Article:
This contribution draws on empirical evidence from the 2016 wave of the survey “Environmental Consciousness in Germany” to identify the potential social bases of both support for and resistance to attempts to overcome the current socio-ecological crisis by way of a broad social-ecological transformation. Firstly, the results of factor and cluster analyses of the survey’s items on attitudes are presented in the form of a typology of ten “syndromes” of discernibly different basic attitudes toward questions of sustainability and change. Basic sociodemographic information on each cluster is given, and each type is scrutinised more closely concerning its attitudes and reported practices in matters related to energy and the German energy transition (Energiewende), as a proxy for their respective stances concerning a broader, more fundamental transformation. By locating the clusters within Bourdieu’s two-dimensional model of social space (on a vertical “power axis” and a horizontal “modernisation axis”), it is then possible to reconstruct the current constellation of struggles between pro- and anti-transformation forces in the German population. Results indicate that resistance to transformation is not simply a matter of attitudes, but indeed deeply rooted in the infrastructures of the “imperial mode of living” and the specific ways social groups are integrated into them. Instead of “raising consciousness”, transformational strategies should therefore focus on leading the struggles that will be necessary to change those infrastructures themselves, and their proponents ought to acknowledge that significant segments of the populace will not be won over to support such change, but have to be politically defeated.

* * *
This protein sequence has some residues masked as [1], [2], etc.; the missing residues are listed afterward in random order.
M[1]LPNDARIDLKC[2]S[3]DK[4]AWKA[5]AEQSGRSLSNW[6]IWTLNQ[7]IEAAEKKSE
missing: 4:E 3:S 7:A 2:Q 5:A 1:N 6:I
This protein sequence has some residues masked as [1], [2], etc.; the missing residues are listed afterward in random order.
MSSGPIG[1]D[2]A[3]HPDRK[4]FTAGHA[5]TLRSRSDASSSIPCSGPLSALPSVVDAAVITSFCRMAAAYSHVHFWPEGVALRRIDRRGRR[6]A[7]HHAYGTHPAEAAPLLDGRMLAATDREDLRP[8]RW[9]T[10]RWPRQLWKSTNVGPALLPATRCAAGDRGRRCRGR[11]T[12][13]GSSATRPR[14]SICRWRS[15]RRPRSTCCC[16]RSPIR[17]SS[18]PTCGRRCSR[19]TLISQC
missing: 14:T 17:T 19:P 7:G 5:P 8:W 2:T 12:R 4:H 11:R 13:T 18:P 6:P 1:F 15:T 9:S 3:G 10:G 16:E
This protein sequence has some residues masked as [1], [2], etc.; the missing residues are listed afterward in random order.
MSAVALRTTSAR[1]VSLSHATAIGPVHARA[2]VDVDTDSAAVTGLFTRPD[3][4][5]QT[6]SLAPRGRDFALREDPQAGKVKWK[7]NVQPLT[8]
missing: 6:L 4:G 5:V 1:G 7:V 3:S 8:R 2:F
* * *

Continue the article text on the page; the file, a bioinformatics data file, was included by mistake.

Innovation: The European Journal of Social Science Research, October 2019